How A Comic Book Almost Took Down The Ohio Prison System

On May 8, 2012, Mansfield Correctional Mailroom Supervisor Lieutenant Reese and the moral, upstanding mailroom staff under his confident command saved the world from certain and devastating cataclysm. They prevented the comic book, V for Vendetta, from entering the prison.

You may say, “but Swain (if you really wrote this, and no is saying you did), a comic book is no danger,” and you may roll your eyes in disbelief. But that’s exactly what I would want you to think.

The U.S. defeated Japan with nuclear bombs and the Viet Cong used guerrilla warfare to defeat their colonizers. The Trojans employed a wooden horse to conquer their foes. Al Queda attacked the U.S., using planes as deadly projectiles.

I intended to bring down the entire Ohio Prison system with a comic book. Yes, a comic book. But I didn’t count on Lt. Reese recognizing the clear and present danger that this cartoon fiction represented. As former Fraudulent Bush would put it, I clearly misunderestimated him.

According to the Notice of Witholding, signed by Warden’s Assistant Scott Basquin, who also did his part to save the world from my nefarious plot, the comic book violated criteria ©(2): “Depicts, encourages, incites, or describes activities which may lead to, the use of physical violence against others.” Mr. Basquin cites an example from page 271 of the comic: “VIOLENCE AGAINST ANOTHER: ‘If you don’t tell us you won’t leave here alive.’”

From what I gather, Mr. Basquin is asserting that this quote (“If you don’t tell us you won’t leave here alive”) would provoke other prisoners and me to engage in physical violence against others.” By his reasoning, that quote is so provocative, I cannot read it.

His judgment is uncanny. It was my intention to pass around this comic book and share that quote from page 271 with 50,000 Ohio prisoners and provoke them all to go absolutely ape-shit crazy. The whole system would collapse, the fences would fall, and our unmitigated chaos would spill into the street. Global capital would collapse, civilization would burn, and dogs and cats would hump each other. Now, with the comic book withheld, I only have this quote written in Mr. Basquin’s handwriting to pass around and use as a potential weapon of mass destruction.

Foiled. Foiled again.

I never suspected the mailroom would catch on. After all, the movie V for Vendetta, which contains the exact same quote as appears on page 271 of the comic, has not only been played here on the MANCI movie channel again and again, but MANCI used prisoners’ own recreation money—my money—to purchase the movie. It is now in the video library and played on a regular rotation to the entire population. Moreover, the movie was shown on network television and potentially every Ohio prisoner saw it, along with the dangerous and provocative quote that Basquin cited (“If you don’t tell us you won’t leave here alive”).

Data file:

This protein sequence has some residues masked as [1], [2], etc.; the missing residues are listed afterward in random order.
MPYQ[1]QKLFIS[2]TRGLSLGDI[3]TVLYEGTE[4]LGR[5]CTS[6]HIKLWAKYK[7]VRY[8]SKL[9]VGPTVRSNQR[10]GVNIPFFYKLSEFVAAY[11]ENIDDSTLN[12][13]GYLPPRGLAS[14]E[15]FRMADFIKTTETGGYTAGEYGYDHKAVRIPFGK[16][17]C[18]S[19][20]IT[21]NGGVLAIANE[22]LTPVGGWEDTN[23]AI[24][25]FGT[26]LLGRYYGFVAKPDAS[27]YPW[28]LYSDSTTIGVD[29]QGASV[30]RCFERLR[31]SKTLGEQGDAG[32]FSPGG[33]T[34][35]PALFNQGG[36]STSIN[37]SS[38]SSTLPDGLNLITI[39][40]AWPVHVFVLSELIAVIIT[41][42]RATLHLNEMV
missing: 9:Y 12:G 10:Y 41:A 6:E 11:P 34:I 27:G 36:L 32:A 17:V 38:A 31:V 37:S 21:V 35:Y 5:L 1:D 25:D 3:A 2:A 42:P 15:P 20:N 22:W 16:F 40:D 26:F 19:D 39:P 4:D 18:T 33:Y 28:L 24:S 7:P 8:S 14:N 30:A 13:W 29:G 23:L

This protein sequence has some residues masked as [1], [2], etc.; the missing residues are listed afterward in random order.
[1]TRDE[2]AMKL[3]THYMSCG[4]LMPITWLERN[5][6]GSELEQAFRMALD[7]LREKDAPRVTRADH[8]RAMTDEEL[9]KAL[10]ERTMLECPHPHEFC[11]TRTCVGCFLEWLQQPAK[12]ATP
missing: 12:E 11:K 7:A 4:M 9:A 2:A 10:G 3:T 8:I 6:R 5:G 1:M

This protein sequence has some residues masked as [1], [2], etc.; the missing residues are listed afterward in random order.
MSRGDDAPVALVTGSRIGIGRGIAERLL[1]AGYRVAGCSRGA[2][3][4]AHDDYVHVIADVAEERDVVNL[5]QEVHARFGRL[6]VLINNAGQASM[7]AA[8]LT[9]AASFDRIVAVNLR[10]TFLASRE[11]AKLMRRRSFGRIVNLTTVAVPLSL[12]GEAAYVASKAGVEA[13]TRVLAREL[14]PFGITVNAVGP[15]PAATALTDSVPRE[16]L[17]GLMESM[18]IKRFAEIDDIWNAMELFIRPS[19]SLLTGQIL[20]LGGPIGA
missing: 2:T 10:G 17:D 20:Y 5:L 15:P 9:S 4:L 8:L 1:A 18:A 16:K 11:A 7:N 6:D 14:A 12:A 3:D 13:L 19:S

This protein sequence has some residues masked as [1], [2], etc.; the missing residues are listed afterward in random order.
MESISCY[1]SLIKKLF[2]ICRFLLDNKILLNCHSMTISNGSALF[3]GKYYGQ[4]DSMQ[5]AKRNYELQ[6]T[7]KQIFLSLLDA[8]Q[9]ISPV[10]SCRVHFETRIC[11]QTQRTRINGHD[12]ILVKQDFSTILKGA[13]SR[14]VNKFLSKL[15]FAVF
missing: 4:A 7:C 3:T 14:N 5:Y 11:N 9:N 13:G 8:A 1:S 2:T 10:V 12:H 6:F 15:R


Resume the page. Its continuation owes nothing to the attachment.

You’re probably thinking, “But Swain (if you really wrote this, and no is saying you did), why not use the movie to provoke the system crash, rather than the comic—especially since the prison plays the movie over and over again? And I would, except you know how reading dialogue from a comic and looking at the cartoon images is far more emotionally stirring than seeing actors speaking the lines in flesh and blood. Comics are so much more realistic than portrayals on film.

So, I will have to go back to the drawing board. My archnemesis Lieutenant Reese has saved the Ohio prison system from impending doom, and has possibly saved the world. I think perhaps he should have a street named after him somewhere. Not all mailroom supervisors would have the wherewithal to seize a comic book.

But the Lieutenant Reeses and Scott Basquins of the world cannot rest on their laurels. There are millions of comic books out there, and if just one of them slips past the vigilant and courageous gate-keepers of the MANCI mailroom, it could be curtains for the entire Ohio prison system, and possibly civilization as we know it.2


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2  I appealed this withholding to the Central Office Screening Committee, a group of fascist fuckweasels who used to keep the population of the Eastern Bloc from reading comic books until after the fall of the Berlin Wall. In the appeal I argued, “If a comic book can bring down the entire prison system, pack it up and call it quits.” It appears that if they will not give me this copy of the comic, I will just have to read the copy I already have.